11/12/2018

Re-engaging the unengaged customer

Todd Weiss November 12th, 2018
Categories
Customer Engagement

Are your customers engaged? It’s a question many in the financial industry are asking themselves lately. In the age of fintech disruption, it’s more important than ever for financial institutions to reach out to customers, to make them feel valued, and to give them reasons to give you more of their wallet. It’s an opportunity for growth and a way to build, and in some cases, rebuild, relationships with the segment of their customers who are at risk of falling away.

Who are these customers, and why are they disengaging? At Deluxe, we wanted to find out. That’s why, in January 2018, Deluxe Financial Services commissioned Forrester Consulting to look into what’s going on with those unengaged financial consumers. The complementary report, entitled Reward Your Unengaged Customers: How Loyalty Programs Can Reinvigorate Your Relationship with Your Lapsed Financial Customers is available to download today.

First, let’s define what “unengaged” means. It’s a customer with active accounts, either checking, savings or credit card (or all three) but for varying reasons, they have not made deposits, withdrawals or payments through them for the past six months. Forrester conducted an online survey with 1,016 respondents in the U.S. who are unengaged with their financial institutions.
What they found might surprise you.

Engaged unengaged customer profile & account types

These consumers:

Are middle aged (between 49 and 52 years old) and vary across income and education levels.

Have had an established relationship with their financial institution for more than 10 years. While a relationship exists, it has either weakened with time or was weak from the beginning.

Are not unengaged because of negative experiences. This is a clear matter of customers being “un-tended to” by financial institutions.

Are not completely inactive — they are just not making deposits, withdrawals or payments. The unengaged have not abandoned their accounts altogether; many continue to keep up with account activity via email, and checking or savings customers occasionally interact via a physical location such as an ATM or the local banking branch.

Will become an increasingly large portion of financial institutions’ customer bases. Forrester estimates that 16 percent of financial consumers among the top 35 financial institutions (by 2017 annual revenue) in the U.S. are unengaged consumers. And with the increasing trend of consumers turning to fintech disruptors, Forrester projects that unengagement will steadily increase to 19 percent of all three types of accounts by 2022.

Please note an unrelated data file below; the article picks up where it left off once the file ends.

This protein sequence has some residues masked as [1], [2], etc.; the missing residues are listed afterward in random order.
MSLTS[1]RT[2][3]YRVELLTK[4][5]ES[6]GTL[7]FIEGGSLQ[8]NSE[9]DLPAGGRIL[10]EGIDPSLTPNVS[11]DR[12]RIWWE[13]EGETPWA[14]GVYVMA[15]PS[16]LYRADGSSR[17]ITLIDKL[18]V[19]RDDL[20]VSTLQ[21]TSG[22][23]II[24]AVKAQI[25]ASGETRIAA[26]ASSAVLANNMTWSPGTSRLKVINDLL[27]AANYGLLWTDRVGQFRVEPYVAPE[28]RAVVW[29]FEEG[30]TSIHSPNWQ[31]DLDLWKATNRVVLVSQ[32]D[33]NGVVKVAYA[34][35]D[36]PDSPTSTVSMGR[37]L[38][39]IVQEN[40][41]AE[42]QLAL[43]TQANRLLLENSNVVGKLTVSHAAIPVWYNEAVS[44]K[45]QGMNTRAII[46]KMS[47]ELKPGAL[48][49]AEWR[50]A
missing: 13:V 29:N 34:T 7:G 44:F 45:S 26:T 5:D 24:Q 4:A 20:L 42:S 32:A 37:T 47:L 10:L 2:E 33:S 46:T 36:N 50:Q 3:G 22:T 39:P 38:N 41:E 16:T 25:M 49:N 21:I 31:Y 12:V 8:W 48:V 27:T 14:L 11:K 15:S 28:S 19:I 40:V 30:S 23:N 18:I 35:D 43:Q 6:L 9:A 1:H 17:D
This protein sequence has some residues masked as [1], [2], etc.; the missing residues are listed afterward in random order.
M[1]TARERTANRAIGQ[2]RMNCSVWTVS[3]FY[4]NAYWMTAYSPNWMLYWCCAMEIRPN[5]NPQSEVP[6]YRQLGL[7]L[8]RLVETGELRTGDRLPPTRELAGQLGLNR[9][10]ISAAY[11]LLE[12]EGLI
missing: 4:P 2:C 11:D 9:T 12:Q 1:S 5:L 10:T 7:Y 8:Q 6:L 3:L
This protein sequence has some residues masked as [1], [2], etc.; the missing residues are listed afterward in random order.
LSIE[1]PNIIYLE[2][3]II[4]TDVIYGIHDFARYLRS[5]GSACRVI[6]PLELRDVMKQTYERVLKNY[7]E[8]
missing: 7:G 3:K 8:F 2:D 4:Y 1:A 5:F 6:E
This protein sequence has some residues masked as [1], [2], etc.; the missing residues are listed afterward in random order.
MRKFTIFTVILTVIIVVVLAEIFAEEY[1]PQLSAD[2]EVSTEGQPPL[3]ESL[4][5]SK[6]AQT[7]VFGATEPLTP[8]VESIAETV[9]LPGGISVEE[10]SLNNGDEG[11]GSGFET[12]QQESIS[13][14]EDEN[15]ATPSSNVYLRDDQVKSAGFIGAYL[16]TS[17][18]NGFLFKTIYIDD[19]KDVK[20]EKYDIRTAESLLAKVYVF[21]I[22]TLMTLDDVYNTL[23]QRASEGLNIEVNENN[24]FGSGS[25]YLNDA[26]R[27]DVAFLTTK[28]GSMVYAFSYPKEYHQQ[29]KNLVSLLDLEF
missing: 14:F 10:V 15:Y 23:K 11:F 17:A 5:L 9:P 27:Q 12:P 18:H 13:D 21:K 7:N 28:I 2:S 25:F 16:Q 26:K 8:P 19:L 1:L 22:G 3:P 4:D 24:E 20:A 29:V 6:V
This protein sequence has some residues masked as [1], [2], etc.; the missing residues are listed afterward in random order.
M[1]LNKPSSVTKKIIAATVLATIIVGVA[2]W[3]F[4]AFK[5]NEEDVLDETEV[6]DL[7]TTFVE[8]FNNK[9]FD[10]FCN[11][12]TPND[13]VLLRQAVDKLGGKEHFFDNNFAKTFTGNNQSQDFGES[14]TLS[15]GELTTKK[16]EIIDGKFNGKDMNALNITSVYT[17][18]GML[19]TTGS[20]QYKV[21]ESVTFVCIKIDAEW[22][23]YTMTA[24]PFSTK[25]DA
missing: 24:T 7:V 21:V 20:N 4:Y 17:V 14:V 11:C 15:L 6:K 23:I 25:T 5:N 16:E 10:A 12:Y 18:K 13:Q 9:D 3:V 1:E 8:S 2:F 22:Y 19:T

Don’t dislike their primary financial institution — they just don’t feel that they have a reason to engage more. Oddly enough, most unengaged customers are highly satisfied with their primary financial institution. But because they don’t have a reason for deeper engagement — either the financial institution hasn’t offered one or they have found another that is offering better transactional benefits — only 28 percent or less of the unengaged feel committed to opening any new accounts in the future with their primary financial institution.

Are key targets for competitors. Better rates from fintech startups and other offers can and will lure these customers away if you don’t give them a reason to stay.

In a way, it’s like any other relationship. If you don’t tend to it, make the person feel valued and appreciated, and even rewarded from time to time, you risk losing it to someone who will.
Results from this study indicate that the steady growth of this segment over the next five years represents an escalating problem for financial institutions. Only by giving these customers a reason to engage can financial institutions ensure that they do not miss an opportunity to capture their future dollars.

Loyalty programs: Giving them a reason to engage

If you are trying to re-engage clients, there are very few options outside of offering a better rate, which for most is not a popular option. When it comes to engaging the unengaged, Forrester reveals that rewards from loyalty programs are among the top engagement triggers and they are an excellent way to re-engage clients without offering them better rates. Loyalty programs are a key pillar in the overall loyalty strategy that’s focused on building the total customer relationship, customer engagement and advocacy.

Some ideas:

  • Better rewards or better discounts. Who doesn’t want that?
  • Special offers for existing customers.
  • Extra points for demonstrating engagement behaviors such as rewarding signing up for and receiving paperless statements or email newsletters.
  • Discounts or more points for charging purchases and use of their credit card.
  • Points or benefits designed to develop positive and profitable habits that drive the behaviors you value most and incentivize cardholders to engage frequently and consistently.
  • Incentives for cardholders that engage in everyday activities that unlock valuable benefits or discounts.
  • An experience with offers and rewards that are curated and personalized to the cardholder.
  • A better interest rate for bundling services like credit cards and savings accounts.

Bottom line, consumers want to be valued for the entire relationship they bring to their financial institution. And the bigger share of wallet you have, the more loyal that customer can become. Re-engage these customers by leveraging their full relationship. Show them the value you give them while letting them know that all their active accounts and engagement behaviors are impacting those rewards.

This content is accurate at the time of publication and may not be updated.